She defrocks, as it were, the valorization of suffering, for example. She informs us that this is not in the Bible nor was it lived by Jesus. Likewise, the emphasis on the crucifixion (as part of Catholic symbology over other aspects of Jesus’ life, ministry and resurrection) and masochistic asceticism are not part of Christ’s teachings. Some of the damage infused in the psyches of the victims used masochistic asceticism as a value; many were told to accept their suffering as Christ accepted his. Frawley- O’Dea finds the roots of sexual abuse and the cover-up in classical interpretations of Catholic theology, especially sadomasochistic power relations, the valorization of suffering, sadistic interpretations of the Crucifix, as well as deeply problematic avenues for embodied and gendered self-expression within the church hierarchy. She contends that “Catholic theological renderings . . . are often stultifying to human psychological and spiritual growth and even can be unethical.” These include dualistic views of the body, misogynistic views of women, the inability of priests to fulfill stereotypical masculine gender norms, the oppression of lust, the straitjacketing of condoned sex into marital sex, the imposition of celibacy, and the Church’s relationship to homosexuality. She adds to this her broad psychoanalytic knowledge of trauma and sexual abuse to explain the motives of the perpetrators. For example, she posits a temporary identification with domineering superiors as part of the perpetrator’s motivation, implicating the problematic church hierarchy in the overall scandal as well. In this book, Frawley- O’Dea discusses Christian theology and the ways in which spiritual teachings have developed over the centuries to culminate in the Catholic Church as we know it today. Pre- and post- Vatican II are not the only junctures; the first and second centuries already saw misinterpretations of Christ’s teachings and Frawley-O’Dea catalogues these in a theme-driven mode that underlies her deconstruction-a religion that became hierarchically organized by relationships of domination and submission. She makes the sexual abuse crisis explainable across a broad spectrum of issues, but never falls into a language that might excuse the priests or (especially) the bishops who were responsible for them. So, in large measure, this is also a book of accountability, a sorely needed correction that is satisfying in and of itself.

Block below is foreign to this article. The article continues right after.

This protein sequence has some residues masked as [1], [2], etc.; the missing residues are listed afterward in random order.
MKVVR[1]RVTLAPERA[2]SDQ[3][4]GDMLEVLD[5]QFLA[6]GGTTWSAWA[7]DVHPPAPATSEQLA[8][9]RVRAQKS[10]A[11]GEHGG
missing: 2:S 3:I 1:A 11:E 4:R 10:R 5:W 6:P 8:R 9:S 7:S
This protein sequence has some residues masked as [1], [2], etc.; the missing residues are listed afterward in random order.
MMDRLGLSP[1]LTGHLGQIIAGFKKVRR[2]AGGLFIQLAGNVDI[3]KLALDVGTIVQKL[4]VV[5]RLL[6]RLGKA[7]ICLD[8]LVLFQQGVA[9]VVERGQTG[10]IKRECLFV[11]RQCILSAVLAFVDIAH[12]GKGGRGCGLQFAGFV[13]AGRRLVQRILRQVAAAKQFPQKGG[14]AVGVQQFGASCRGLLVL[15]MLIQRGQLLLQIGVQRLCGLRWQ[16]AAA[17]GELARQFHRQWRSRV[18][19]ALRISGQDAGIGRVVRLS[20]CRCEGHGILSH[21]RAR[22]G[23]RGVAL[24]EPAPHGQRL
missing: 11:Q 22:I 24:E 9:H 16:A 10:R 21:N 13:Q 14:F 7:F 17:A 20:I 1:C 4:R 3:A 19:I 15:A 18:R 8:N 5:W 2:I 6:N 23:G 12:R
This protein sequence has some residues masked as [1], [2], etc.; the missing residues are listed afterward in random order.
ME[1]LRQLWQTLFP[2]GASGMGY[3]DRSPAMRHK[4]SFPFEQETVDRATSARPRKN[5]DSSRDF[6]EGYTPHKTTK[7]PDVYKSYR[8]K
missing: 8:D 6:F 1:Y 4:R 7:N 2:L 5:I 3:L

An example of Frawley O’Dea’s broad and sophisticated treatment of her themes is her chapter on celibacy. She informs the reader of its historical beginnings, rooted in economic concerns that then became theologically justified. It was the Lateran Council in 1139 that deemed celibacy mandatory for all priests. This mandate insured that popes, bishops, and priests would have no offspring who could inherit their father’s holy offices or require financial support. Both outcomes were problematic eventualities of married priests prior to the Council with all the difficulties associated with nepotism as well (e.g., incompetent heirs). Thus, celibacy solved a sociopolitical and economic problem for the church and the valorization of celibacy followed in order to institutionalize it. Coupling with ascetic masochism, the degradation of women, and the church’s intolerance of sexual pleasure for its own sake, celibacy was already well positioned to become an overarching and entrenched value. Quoting Richard Sipe, a critic of obligatory celibacy, “Celibacy offers . . . a graced opportunity to live in the image of Christ . . . The truly celibate priest [is seen as] transcendent, even mystic” (Sipe, 2003, p. 90). To be fair, Frawley-O’Dea includes positive outcomes of celibacy as well. Not only does the mandate of celibacy insure that the Church retains its property; it also preserves the continuity of parishes, monasteries and abbeys. In her continuing discussion of celibacy, Frawley-O’Dea brings us to the present and reviews the ethnographic studies from within the church to describe the ways in which celibacy is actually lived now. Probably the most extensive study spanning a forty year period was performed by Richard Sipe (2003, p. 89). His conclusions reflect that approximately 50% of priests are living out a life of celibacy at any given time. Others are sexually active with women, adult men, or engage in other sexual activities such as masturbation, pornography, or exhibitionism. Though Frawley-O’Dea is always careful to acknowledge members of the clergy who do not engage in hypocritical, unethical, or outright abusive activities (and mercifully, there are high percentages of these), she documents the fact that 9 American bishops who led diocese have resigned since 1990 amid allegations of sexual misconduct. In the wake of these allegations, there is no lack of the usual denials, externalization of blame, and in general an “institutional lack of empathy” for the victims of the misconduct or abuse.